On UNC's ensuing drive, rookie Erik Highsmith fumbled after catching a pass, and the Panthers recovered.
Regaining their composure, Pitt moved 26 yards in a drive that wrapped around the end of the first quarter and start of the second quarter, and a 31-yard field goal cut Carolina's lead down to 7-3.
Following a Tar Heel three-and-out, it only took Pitt three plays to move 45 yards, with Lewis accounting for all the yardage.
After breaking off a nine yard run on first down, Lewis broke free for a 26-yard gain, setting up his third straight carry, an 11-yarder into the end zone for a 10-7 Pitt advantage.
Carolina had a golden opportunity to reclaim the lead on its subsequent offensive possession---moving inside the Pitt 5---but Yates threw a wayward pass over the middle intended for running back Ryan Houston that was intercepted by Pitt's Dan Mason at the edge of the goal line.
Although UNC was able to tie the game at 10-10 later in the period, the Tar Heels did not run off enough clock to avoid a late Pitt possession near halftime.
Then kicker Casey Barth booted a squib kick out of bounds, setting up the Panthers at their own 40.
It took just five plays to set up the Panthers for another 31-yard field goal from Dan Hutchins, this one giving Pitt a 13-10 halftime lead.
Both the Panthers and the Tar Heels put together time-consuming scoring drives in the third quarter---Pitt a seven play drive that took over four minutes off the clock and resulted in a field goal, and UNC a 10 play, 70-yard march that burned over five minutes and resulted in the team's final score, an eight-yard pass over the middle from Yates to Little that made the score 17-16 in favor of UNC heading into the fourth quarter.
Carolina had every reason to feel good about where things stood following a nice punt from Grant Schallock that pinned Pitt back at its own 5-yard line with 9:39 left.
However, the inspired Panthers embarked on a fateful 17 play, 79-yard march, keyed by five straight runs by Lewis, a QB keeper by Stull, and then two more runs by Lewis.
Stull converted a huge third down with a pass to Shanahan, and following six more runs by Lewis and a costly 'offsides' penalty by UNC when the Panthers were setting up for a 47-yard field goal, Hutchins connected on his fourth field goal---setting a new Meineke Bowl record---and giving Pitt a 19-17 lead with just 52 seconds remaining.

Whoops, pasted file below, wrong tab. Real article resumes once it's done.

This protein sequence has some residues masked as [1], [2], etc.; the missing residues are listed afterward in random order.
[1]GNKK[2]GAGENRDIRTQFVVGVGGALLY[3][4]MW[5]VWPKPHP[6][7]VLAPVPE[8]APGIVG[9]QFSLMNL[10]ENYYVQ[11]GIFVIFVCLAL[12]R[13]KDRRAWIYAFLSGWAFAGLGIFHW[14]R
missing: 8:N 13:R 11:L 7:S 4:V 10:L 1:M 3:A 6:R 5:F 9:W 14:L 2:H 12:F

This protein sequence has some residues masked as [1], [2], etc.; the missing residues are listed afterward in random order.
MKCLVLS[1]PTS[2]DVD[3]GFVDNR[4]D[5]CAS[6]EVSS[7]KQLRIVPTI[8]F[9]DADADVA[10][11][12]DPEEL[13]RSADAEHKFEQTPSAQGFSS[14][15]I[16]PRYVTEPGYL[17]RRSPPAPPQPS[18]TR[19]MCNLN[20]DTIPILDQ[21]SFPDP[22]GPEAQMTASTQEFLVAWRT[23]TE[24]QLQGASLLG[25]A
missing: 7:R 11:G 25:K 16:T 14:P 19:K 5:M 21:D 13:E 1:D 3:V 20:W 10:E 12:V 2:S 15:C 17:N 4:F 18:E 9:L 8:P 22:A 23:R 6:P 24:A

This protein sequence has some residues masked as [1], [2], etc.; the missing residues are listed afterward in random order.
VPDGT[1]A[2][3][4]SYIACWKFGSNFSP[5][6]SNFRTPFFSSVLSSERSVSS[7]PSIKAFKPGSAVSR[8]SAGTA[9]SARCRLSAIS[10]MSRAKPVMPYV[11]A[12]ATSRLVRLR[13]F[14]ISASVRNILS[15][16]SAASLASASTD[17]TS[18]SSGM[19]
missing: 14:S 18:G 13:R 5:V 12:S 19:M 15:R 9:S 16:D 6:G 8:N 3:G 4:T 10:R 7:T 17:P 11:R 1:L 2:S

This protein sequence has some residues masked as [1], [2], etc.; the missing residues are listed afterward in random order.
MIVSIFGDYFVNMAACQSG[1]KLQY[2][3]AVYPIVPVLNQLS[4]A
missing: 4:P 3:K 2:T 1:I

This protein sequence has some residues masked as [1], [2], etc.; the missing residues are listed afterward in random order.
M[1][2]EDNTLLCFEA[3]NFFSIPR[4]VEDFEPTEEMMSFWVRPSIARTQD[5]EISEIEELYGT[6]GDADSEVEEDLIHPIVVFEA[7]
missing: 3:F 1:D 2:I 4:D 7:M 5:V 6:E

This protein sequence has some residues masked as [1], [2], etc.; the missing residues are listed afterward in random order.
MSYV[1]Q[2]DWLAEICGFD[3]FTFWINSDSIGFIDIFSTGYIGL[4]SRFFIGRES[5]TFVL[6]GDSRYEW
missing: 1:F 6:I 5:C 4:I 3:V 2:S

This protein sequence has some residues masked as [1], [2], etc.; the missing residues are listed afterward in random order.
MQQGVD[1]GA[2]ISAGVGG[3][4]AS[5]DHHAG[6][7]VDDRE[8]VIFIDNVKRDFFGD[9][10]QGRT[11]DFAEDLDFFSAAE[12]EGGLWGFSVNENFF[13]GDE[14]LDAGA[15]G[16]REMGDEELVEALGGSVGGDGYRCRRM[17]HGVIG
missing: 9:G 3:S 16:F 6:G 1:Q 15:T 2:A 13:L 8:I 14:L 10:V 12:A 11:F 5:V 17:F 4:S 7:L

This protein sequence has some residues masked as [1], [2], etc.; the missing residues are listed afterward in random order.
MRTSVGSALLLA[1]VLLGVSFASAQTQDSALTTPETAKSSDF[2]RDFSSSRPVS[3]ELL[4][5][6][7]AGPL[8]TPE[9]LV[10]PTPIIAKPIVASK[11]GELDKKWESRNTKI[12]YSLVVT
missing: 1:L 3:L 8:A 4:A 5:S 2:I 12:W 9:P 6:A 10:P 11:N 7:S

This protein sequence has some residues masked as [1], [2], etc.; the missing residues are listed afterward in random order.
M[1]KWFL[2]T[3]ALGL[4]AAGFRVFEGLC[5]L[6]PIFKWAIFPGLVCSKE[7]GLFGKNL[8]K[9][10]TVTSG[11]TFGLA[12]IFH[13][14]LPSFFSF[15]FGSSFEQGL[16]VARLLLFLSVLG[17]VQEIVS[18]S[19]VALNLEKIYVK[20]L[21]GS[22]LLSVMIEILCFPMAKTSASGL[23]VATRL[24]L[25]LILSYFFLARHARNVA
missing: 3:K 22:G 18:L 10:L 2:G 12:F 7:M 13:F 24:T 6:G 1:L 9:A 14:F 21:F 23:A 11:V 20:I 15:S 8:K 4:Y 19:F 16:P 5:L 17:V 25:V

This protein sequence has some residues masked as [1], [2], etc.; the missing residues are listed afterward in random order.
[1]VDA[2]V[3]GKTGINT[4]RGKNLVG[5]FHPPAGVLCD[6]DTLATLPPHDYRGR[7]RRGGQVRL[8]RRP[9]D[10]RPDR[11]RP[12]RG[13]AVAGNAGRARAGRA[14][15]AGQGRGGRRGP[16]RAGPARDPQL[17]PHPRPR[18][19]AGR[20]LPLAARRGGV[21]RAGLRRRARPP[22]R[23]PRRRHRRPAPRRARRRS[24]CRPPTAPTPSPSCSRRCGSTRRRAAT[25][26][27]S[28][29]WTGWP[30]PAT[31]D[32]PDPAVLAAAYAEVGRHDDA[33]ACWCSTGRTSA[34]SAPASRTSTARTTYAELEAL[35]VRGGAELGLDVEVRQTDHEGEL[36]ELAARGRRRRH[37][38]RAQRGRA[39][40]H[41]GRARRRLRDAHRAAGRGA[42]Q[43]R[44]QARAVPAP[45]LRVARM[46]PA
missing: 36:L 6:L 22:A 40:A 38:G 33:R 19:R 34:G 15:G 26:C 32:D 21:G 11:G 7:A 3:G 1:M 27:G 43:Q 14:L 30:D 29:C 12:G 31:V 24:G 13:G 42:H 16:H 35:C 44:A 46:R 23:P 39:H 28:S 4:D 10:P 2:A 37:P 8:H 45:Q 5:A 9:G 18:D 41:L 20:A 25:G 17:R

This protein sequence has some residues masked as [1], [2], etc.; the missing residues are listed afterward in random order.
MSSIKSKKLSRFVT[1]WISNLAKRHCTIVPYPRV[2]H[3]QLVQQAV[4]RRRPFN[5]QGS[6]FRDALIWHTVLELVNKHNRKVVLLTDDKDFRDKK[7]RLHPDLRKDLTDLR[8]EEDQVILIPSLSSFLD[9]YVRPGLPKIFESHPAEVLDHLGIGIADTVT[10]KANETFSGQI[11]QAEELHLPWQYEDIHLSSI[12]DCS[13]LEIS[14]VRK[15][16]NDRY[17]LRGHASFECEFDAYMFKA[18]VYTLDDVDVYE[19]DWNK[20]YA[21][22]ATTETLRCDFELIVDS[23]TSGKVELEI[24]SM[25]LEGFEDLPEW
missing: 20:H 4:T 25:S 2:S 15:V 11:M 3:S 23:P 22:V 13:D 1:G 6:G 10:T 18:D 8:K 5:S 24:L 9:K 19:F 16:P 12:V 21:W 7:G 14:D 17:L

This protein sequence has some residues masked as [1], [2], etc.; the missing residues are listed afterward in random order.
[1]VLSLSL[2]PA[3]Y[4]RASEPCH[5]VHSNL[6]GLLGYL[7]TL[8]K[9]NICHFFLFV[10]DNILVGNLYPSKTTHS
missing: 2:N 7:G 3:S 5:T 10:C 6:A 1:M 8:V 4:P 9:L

"It (the offsides call) was definitely a killer," said Burney. "It went from a 47-yard field goal to a little 'chip shot' for them, so it definitely affected us a little bit. But you've got to go back to the previous 10 plays that got them down there."
Yates moved the Tar Heels approximately 10 yards on its last possession, getting a first down along the way, but UNC was ultimately stopped on downs at its own 48-yard line, securing Pitt's first 10-win season since the days of Dan Marino.
"They came up with couple of key pass plays during that (last) drive, and they just executed better than we did," said Burney. "Both teams played great, and in bowl games like this, things are going to happen. There are going to be explosive plays and things like that. You've just got to give them the credit for doing what they had to do in the end to win the game."
"As a football coach I have to take responsibility for composure, not losing your composure, staying in the moment and playing in the game and playing as hard as you possibly can," added Davis. "We didn't play as smart as we needed to. Some of the things we did, we shot ourselves in the foot and field position-wise as a result of the things we didn't do, and that is my fault."
Despite another heartbreaking loss to conclude the season, Coach Davis was quick to point out the positives of returning to a bowl game and showing marked progress this season in the face of a myriad of injuries and team setbacks.
"I'm very proud of this football team and this football program," said Davis. "The mileage we have gone in these last three seasons, back-to-back winning seasons and back-to-back bowl games these last two years---we've covered an awful lot of ground, but we haven't even scratched the surface of where we want to go. There are going to be bigger and better things in the future."